This 10-point buck was certainly a shooter. The buck would not leave the doe's side and quickly pushed her to the trees, disappearing from my line of sight. I readied myself, hoping they would turn east and push past me. Five minutes passed, then 10 minutes. Nothing happened. All hope of arrowing the monster slowly began to fade from my mind. As I relaxed back into my stand 15 minutes later I figured they had turned and gone the other way.
My thinking was violently interrupted about 8:15 when I heard some crashing to the west of me in the thick of the grove. I slowly turned to see a huge set of antlers raking up and down a midsized sapling just 50 yards back into the brush. I grunted several times with no response. The buck was interested in the doe and nothing else, and I quickly learned that this doe was browsing out on the edge of the trees.
Slowly the couple came my way, the doe on the edge and the buck deeper in the brush. Step... pause for a few minutes ... step ... pause for a few minutes, and so on. It was taking forever! The buck was within 30 yards of me for 30 minutes, and I couldn't get a shot because it was so thick but the buck was not going anywhere.
I studied the deer for some time and suddenly realized that this was the buck I was after! That made my heart race even faster. By this time I was shaking slightly because it was cold outside and this buck was huge. The doe was just 10 yards away, and finally the buck started to move again.
I thought he was going to pursue her again when I heard a thud and looked back to the see the buck bed down just 25 yards away from my treestand. Great! Now what? I was stuck in the tree with no shot at my buck, and the doe started to bed down just 10 yards away from my stand.
I immediately reached for my deer call and bow. I put the call to my mouth and began to blow, "Haaaaaaaaaaaa, haaaaaaaaaa." No sound. The call was frozen just like my body. I looked back to the doe and it began to kneel down. Just as the doe was going down, my call began to thaw and a slight bleat came out. The doe stood up. I bleated again and the doe began to move away from the buck. Curious, the doe sped up and walked past my tree out of the buck's sight.
Yes! It had worked. This was my only chance.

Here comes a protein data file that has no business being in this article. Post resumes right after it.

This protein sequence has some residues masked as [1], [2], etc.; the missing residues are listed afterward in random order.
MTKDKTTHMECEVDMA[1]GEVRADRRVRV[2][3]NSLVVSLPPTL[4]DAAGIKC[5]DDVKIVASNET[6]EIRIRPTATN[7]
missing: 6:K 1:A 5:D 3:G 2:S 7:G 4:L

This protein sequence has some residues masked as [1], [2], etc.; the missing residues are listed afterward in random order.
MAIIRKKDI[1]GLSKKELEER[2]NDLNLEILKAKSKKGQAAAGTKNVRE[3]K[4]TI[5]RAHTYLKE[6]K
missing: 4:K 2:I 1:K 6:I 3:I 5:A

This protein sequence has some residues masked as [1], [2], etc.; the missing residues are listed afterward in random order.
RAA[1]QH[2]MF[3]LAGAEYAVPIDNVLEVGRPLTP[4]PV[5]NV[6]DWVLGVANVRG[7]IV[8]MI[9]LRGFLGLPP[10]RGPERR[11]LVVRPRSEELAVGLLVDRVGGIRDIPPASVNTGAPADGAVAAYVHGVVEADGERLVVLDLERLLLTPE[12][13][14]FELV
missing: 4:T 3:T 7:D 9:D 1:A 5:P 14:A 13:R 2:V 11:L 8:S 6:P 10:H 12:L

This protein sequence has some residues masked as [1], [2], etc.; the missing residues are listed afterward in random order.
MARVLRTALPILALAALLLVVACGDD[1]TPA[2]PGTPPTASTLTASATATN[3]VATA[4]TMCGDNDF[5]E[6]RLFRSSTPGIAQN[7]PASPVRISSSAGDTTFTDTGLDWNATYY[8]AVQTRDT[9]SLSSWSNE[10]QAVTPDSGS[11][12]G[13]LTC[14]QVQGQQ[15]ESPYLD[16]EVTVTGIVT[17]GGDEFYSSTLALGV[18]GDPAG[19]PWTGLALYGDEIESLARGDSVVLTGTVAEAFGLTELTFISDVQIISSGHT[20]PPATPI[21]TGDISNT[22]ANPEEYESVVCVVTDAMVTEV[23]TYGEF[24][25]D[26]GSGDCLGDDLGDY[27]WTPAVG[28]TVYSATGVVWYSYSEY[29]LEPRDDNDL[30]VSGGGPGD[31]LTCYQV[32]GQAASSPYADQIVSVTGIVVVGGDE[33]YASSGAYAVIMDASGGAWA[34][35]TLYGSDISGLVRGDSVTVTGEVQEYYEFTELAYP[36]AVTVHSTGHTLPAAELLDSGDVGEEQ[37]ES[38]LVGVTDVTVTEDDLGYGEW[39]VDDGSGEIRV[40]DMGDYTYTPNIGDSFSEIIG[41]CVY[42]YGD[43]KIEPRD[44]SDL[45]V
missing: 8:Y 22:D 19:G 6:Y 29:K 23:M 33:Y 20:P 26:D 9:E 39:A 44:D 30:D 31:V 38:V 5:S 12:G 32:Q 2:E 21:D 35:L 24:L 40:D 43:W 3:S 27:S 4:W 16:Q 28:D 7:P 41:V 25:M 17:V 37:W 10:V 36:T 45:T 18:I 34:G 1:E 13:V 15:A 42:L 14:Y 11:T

My focus quickly shifted back to the bedded brute. Just as I expected, the buck let out a grunt, jumped up and quickly made its way to the edge of the field. I spun around and drew back, waiting for its shoulder to appear in my narrow shooting lane. As the buck came into view, it stopped behind some branches, scanned the area and looked up at me.
The buck's brief pause gave me time to level my pin on where its vitals would come through the lane. I knew the opportunity was only going to be a split second as it was eager to pursue the doe. Just then the buck began a brisk walk. As its shoulder came into view, I eased down on my release and sent the 100-grain Muzzy perfectly behind its front shoulder. Wow - what an adrenaline rush!
I got out of the stand and checked my arrow for sign. I couldn't contain myself. Quickly, I called a buddy. I left the area for a few hours and returned to town to get my truck and my buddy for some help. We followed the trail and found my trophy.
What a feeling as I saw the buck on the ground! The buck ended up having a small kicker pointed back from its left main beam making it a 12-point buck. This is my biggest deer to date.
The buck is now displayed in my showroom at Top Notch Taxidermy. What a great season: beautiful sunsets, 12 trail cam pictures of my trophy, several unforgettable hunts, time spent in the great outdoors, and a beautiful mount that will last forever. I can't wait until next season!
Thanks, God, for a great year!
Brookings, South Dakota